Hope you like burgers Green Lake! It’s looking like the east side of Green Lake will be getting its fair share of burger spots over the next several months. Besides already established Teddy’s Bigger Burgers, Little Big Burger is slated to open in Green Lake Village in the coming months, just 2 blocks from the new Lunchbox Laboratory.

While each Lunchbox Laboratory restaurant menu differs slightly, it’s safe to say we can expect a large menu of burgers, shakes, beer, wine, cocktails and a fairly robust happy hour menu.






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Green Lake Restaurant News

February 6, 2018 7:00am

Green Lake’s food scene has had a few shakeups this month.

The Butcher & Baker, the tiny breakfast and lunch spot near Latona Pub has closed. According to their website:

“After making some very difficult decisions, The Butcher & The Baker has ended it’s retail sandwich and brunch service at our current location.  Since we opened this shop, our passion has always been for food with flavor and service with genuine hospitality.  We will be available this year for on or off-site catering.  Our restaurant space and kitchen are available for special events, private rental, corporate meetings, and other chefs who are looking to do a kitchen pop up. If interested please email: BUTCHERBAKERSEATTLE@GMAIL.COM”

After 17 years in business, Green Lake Bar and Grill will be closing its doors on February 11. The restaurant is owned by Neighborhood Grills, who also manages 5 other restaurants around the Seattle and Greater Seattle area including Lunchbox Laboratories, and Bar & Grills in Eastlake, Bremerton, Lake Forest and Maple Valley. So what’s going in the space? It sounds like potentially another restaurant, possibly operated by the same owners. We’ve emailed them for more info and will share if/when we get a response.

As we reported earlier last month, Green Lake Ale House has now been rebranded to a JaK’s Ale House. The menus were recently posted online.



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Caring For Your Trees In Winter

January 31, 2018 4:56pm

Credit: Davey Tree

Why does my evergreen look so weird? To prune or not to prune?  Mulch? Which trees are the best for Seattle? When can I plant? We asked certified arborist Rick Castro of Davey Tree, who has been caring for trees for over 40 years,  to help us out on these questions and more. Read on.

Trees are the stars of the winter landscape, but winter holds special challenges for them – they have to endure everything from bouncing between spring-like afternoons to freezing nights, to rounds of floods and windstorms.  So how can we keep them thriving?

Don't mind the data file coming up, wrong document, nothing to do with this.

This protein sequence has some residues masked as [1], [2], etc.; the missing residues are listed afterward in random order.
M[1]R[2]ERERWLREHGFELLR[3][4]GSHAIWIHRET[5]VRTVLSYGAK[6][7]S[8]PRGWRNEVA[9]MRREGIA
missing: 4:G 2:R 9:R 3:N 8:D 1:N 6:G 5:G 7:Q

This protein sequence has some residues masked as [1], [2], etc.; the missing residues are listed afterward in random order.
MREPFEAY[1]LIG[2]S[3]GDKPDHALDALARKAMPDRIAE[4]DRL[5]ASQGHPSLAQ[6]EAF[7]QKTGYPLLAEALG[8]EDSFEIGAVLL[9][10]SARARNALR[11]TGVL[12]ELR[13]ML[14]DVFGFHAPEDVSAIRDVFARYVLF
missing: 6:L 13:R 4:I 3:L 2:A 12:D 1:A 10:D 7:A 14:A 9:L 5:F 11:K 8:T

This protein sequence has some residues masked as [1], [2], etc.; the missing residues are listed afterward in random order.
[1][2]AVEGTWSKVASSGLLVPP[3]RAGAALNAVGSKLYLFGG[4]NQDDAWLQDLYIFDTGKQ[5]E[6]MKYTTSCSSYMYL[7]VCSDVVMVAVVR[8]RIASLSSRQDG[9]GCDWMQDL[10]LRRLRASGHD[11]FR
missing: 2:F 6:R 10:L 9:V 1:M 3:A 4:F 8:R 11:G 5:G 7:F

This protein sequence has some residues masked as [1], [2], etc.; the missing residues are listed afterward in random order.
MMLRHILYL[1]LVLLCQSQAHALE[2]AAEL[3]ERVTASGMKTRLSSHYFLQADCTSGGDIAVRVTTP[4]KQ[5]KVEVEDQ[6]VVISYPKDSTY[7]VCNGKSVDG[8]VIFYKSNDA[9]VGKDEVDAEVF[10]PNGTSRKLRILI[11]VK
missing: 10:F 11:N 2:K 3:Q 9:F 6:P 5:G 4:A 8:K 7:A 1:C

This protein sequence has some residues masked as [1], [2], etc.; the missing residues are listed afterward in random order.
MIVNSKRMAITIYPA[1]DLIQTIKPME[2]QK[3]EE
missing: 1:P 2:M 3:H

Lack of water, even in our infamous rainy season, is a critical concern, says Rick.  So although you may be soaking wet, your trees could be literally dying of thirst.

Many Seattle gardens are built on a layer of glacial till, that hardpan layer of “soil” that makes your shovel clang when you hit it. The till is so hard, it sheds water away like granite. Freezing, when it happens, makes the topsoil do the same.

So, the optimal plan would be to water your trees heavily in late summer and fall before the rains hit, and then mulch them to hold in that moisture in reserve.  Don’t worry if you missed that memo – there’s still time to mulch.

Rick recommends laying an organic mulch no more than two inches deep, as wide as your budget allows. “Many people will do a two-foot circle, which is OK, but if you can go all the way to the drip line of the tree, all the better.”  The drip line on the ground mirrors the reach of the tree’s outer branches.  Make sure to keep the flare of the root crown (at the base of the trunk) open.

People often wonder about their evergreens at this time of year. Some take on bruised purple tones, some turn brown from the inside out, some from the outside in.

Those first two are likely natural, says Rick.  Frosty temps can bring out unusual coloration in many evergreens, from Rhododendrons to False Cypress (Chamaecyparis). Browning on the inside is perfectly normal for Cedar species; it’s just an annual shedding of older needles. However, if your evergreen is turning brown from the outer needle tips in large sections, as here, call an arborist to check it out.

Credit: Davey Tree

As to pruning, for evergreens, especially firs, Rick thinks less is more.  Keep to pruning crossed or weak branches, or those extending beyond the root zone. Winter is, however, a great time to prune dormant deciduous trees, including fruit trees  – you can see what you’re doing, and there is less biomass to haul. Dead branches on any tree, such as after a wind-storm, should be removed promptly.

If you’ve had a wind-storm, and you’re concerned your tree may be ready to fall, here are some warning signs to look for:
– the tip of the tree (not the trunk) is suddenly leaning
– there is loose ground at the base of the tree where the trunk meets the ground – as if it’s been shaken loose.

And if the ground isn’t frozen, you can plant new containerized or bare-root trees now.

Some of Rick’s favorites for Seattle are classics and natives: Douglas Firs (who he says love our wet winter/dry summer combo – but don’t plant them in an irrigated lawn), Bigleaf Maples, Red Oaks, and Western Red Cedars. For smaller trees, he recommends Styrax, Stewartia, Paperleaf Birch and Japanese Maples.


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Woodland Park Off Leash Dog Area Closing For 2 Weeks Beginning February 12

January 29, 2018 11:17am

Image: Erica Grivas

Woodland Park Off Leash Dog area will be closed for two weeks beginning February 12. The closure is required during the installation of a small and shy dog area. The upgrades are part of the Seattle Park District’s Maintaining Parks and Facilities funding initiative that provides funding to improve Dog Off-Leash Areas throughout Seattle. This initiative provides $100,000 annually until 2020 and will improve existing off-leash areas through increased maintenance while providing updates to aging infrastructure.

For a list of nearby off leash areas, go to the Parks Department site.